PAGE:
5.10 Studies conducted in people with cirrhosis during routine monitoring all concerned the differentiation of hepatocellular carcinoma from other lesion types in small to medium (<30 mm) focal liver lesions. The definition of a positive test for hepatocellular carcinoma varied across studies. Studies assessing contrast-enhanced MRI used 3 contrast agents: gadolinium (a vascular contrast agent), SPIO (a hepatocyte-specific contrast agent) and Gd-EOB-DTPA (a 'combined' vascular and hepatocyte-specific contrast agent). There was no consistent evidence for any significant difference in test performance between the 3 imaging modalities (contrast-enhanced ultrasound, contrast-enhanced CT and contrast-enhanced MRI) and the 3 MRI contrast media assessed. When the definition of hepatocellular carcinoma given in the EFSUMB guidelines (arterial phase enhancement followed by portal-venous washout) was used, estimates of the sensitivity and specificity of each of the imaging modalities varied across studies. There was some evidence, from 1 study comparing contrast-enhanced ultrasound and contrast-enhanced MRI using gadolinium, that these imaging techniques may be better at ruling out hepatocellular carcinoma in focal liver lesions between 11 and 30 mm (sensitivities were 92% and 95% respectively) than in small focal liver lesions 10 mm or less (sensitivities 27% and 73% respectively). However, this study did not use the EFSUMB definition of hepatocellular carcinoma. It is therefore possible that some of the variation in sensitivity estimates in studies of focal liver lesions smaller than 30 mm may be a result of differences in the size distribution of focal liver lesions included. The evidence suggested that contrast-enhanced ultrasound alone may be adequate to rule out hepatocellular carcinoma for focal liver lesions between 11 and 30 mm.

Investigating potential liver metastases in people with known primary malignancy

5.11 Studies of the diagnosis of liver metastases using imaging with vascular contrast media (contrast-enhanced ultrasound, contrast-enhanced CT and contrast-enhanced MRI with gadolinium), in which definitions of a positive imaging test were reported, gave various descriptions of peripheral rim enhancement as the criteria for liver metastases. Two studies also reported data for contrast-enhanced MRI with SPIO. There was no evidence of any consistent difference in test performance between the 3 imaging modalities and the different contrast media assessed. Per patient sensitivity estimates, from 2 studies, were generally high: 83% for all imaging modalities and both MRI contrast agents in 1 study of people with colorectal cancer and more than 95% for both contrast-enhanced ultrasound and contrast-enhanced CT in a second study of people with various primary cancers (mostly colorectal cancer). The only previous systematic review of contrast-enhanced ultrasound with SonoVue for the diagnosis of liver metastases did not include any comparator tests and reported sensitivities ranging from 79% to 100%. The limited data available indicate that contrast-enhanced ultrasound alone may be adequate to rule out liver metastases in people with known primary malignancies.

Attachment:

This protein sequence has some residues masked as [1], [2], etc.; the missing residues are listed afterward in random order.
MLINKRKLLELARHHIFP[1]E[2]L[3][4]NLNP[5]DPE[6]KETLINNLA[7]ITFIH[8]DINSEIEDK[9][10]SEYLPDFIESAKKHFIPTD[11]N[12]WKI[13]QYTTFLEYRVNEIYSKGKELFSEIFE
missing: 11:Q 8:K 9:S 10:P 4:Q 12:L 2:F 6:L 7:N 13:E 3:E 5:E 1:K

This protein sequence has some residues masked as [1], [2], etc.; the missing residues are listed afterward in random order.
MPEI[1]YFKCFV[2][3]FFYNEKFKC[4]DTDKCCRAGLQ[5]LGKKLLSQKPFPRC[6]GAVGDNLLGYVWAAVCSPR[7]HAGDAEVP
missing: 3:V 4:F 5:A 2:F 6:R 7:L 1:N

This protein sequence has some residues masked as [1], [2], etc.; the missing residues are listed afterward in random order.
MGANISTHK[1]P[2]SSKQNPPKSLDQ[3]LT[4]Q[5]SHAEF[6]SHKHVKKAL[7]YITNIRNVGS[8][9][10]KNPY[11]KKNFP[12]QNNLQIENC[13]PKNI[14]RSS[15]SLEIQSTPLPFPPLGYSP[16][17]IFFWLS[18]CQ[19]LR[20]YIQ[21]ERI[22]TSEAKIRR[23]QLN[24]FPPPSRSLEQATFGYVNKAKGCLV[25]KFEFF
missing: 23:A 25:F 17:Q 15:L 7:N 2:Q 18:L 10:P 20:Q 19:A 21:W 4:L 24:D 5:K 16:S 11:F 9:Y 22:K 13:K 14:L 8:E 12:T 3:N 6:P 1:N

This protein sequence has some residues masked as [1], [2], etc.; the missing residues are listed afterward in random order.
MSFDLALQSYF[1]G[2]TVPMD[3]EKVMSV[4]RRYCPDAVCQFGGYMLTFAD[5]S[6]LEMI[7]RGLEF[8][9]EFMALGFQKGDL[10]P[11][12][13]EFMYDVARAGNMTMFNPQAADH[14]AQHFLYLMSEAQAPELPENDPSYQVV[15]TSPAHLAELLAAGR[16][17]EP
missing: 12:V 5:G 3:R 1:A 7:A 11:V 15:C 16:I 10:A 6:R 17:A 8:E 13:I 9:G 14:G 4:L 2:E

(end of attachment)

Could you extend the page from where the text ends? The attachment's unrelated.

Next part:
Characterising incidentally detected focal liver lesions

5.12 The primary outcome measure reported by studies conducted in people with incidentally detected focal liver lesions was test accuracy for the differentiation of malignant from benign liver lesions. Studies consistently used definitions of the imaging criteria for hepatocellular carcinoma and liver metastases which were similar to those reported in the EFSUMB guidelines on the use of contrast-enhanced ultrasound. All studies reported no significant difference in the accuracy of contrast-enhanced ultrasound, contrast-enhanced CT and contrast-enhanced MRI for characterising focal liver lesions. The pooled estimates of sensitivity for the detection of 'any liver malignancy' were approximately 95% for both contrast-enhanced ultrasound and contrast-enhanced CT. The pooled estimates of specificity were 94% and 93% respectively, based on data from 4 studies. The single study comparing contrast-enhanced ultrasound with contrast-enhanced MRI used gadolinium for MRI in all people, with the addition of SPIO in an unspecified number. This study reported sensitivity estimates of 91% and 82% respectively, and corresponding specificity estimates of 67% and 63%. Data from 1 study indicated that combined imaging using both contrast-enhanced ultrasound and contrast-enhanced CT did not increase sensitivity when a positive result on either modality was treated as 'test positive'. This, combined with the high estimates of sensitivity, indicates that contrast-enhanced ultrasound alone may be adequate to rule out liver malignancy in people with incidentally detected focal liver lesions.